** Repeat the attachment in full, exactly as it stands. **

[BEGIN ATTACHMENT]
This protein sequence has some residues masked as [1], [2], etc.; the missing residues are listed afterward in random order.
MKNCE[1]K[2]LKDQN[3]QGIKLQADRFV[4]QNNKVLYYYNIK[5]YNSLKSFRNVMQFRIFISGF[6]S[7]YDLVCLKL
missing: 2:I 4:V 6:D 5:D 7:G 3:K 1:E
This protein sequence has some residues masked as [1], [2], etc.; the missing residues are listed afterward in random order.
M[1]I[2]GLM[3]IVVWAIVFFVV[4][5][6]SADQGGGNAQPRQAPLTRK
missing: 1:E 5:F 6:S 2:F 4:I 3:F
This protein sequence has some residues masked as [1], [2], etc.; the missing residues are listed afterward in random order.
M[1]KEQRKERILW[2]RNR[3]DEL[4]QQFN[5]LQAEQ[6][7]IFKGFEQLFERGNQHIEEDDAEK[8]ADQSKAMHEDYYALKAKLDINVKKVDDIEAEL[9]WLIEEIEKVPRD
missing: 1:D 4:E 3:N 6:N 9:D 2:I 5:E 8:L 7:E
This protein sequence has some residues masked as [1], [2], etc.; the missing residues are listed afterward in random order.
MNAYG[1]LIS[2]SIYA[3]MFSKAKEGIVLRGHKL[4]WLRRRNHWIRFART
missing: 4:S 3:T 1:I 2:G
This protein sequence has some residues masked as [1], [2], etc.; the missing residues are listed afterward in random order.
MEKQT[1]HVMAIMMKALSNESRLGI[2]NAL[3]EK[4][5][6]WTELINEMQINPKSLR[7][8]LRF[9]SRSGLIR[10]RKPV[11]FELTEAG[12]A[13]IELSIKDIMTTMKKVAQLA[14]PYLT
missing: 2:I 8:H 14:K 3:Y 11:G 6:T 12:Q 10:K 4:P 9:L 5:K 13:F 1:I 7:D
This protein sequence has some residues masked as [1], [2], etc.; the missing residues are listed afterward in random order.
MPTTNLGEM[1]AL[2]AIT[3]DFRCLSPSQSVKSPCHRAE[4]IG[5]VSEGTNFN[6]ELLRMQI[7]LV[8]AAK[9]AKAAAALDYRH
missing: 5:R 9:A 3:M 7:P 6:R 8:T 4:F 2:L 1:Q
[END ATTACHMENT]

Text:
This protein sequence has some residues masked as [1], [2], etc.; the missing residues are listed afterward in random order.
MKNCE[1]K[2]LKDQN[3]QGIKLQADRFV[4]QNNKVLYYYNIK[5]YNSLKSFRNVMQFRIFISGF[6]S[7]YDLVCLKL
missing: 2:I 4:V 6:D 5:D 7:G 3:K 1:E
This protein sequence has some residues masked as [1], [2], etc.; the missing residues are listed afterward in random order.
M[1]I[2]GLM[3]IVVWAIVFFVV[4][5][6]SADQGGGNAQPRQAPLTRK
missing: 1:E 5:F 6:S 2:F 4:I 3:F
This protein sequence has some residues masked as [1], [2], etc.; the missing residues are listed afterward in random order.
M[1]KEQRKERILW[2]RNR[3]DEL[4]QQFN[5]LQAEQ[6][7]IFKGFEQLFERGNQHIEEDDAEK[8]ADQSKAMHEDYYALKAKLDINVKKVDDIEAEL[9]WLIEEIEKVPRD
missing: 1:D 4:E 3:N 6:N 9:D 2:I 5:E 8:L 7:E
This protein sequence has some residues masked as [1], [2], etc.; the missing residues are listed afterward in random order.
MNAYG[1]LIS[2]SIYA[3]MFSKAKEGIVLRGHKL[4]WLRRRNHWIRFART
missing: 4:S 3:T 1:I 2:G
This protein sequence has some residues masked as [1], [2], etc.; the missing residues are listed afterward in random order.
MEKQT[1]HVMAIMMKALSNESRLGI[2]NAL[3]EK[4][5][6]WTELINEMQINPKSLR[7][8]LRF[9]SRSGLIR[10]RKPV[11]FELTEAG[12]A[13]IELSIKDIMTTMKKVAQLA[14]PYLT
missing: 2:I 8:H 14:K 3:Y 11:G 6:T 12:Q 10:K 4:P 9:L 5:K 13:F 1:I 7:D
This protein sequence has some residues masked as [1], [2], etc.; the missing residues are listed afterward in random order.
MPTTNLGEM[1]AL[2]AIT[3]DFRCLSPSQSVKSPCHRAE[4]IG[5]VSEGTNFN[6]ELLRMQI[7]LV[8]AAK[9]AKAAAALDYRH
missing: 5:R 9:A 3:M 7:P 6:R 8:T 4:F 2:L 1:Q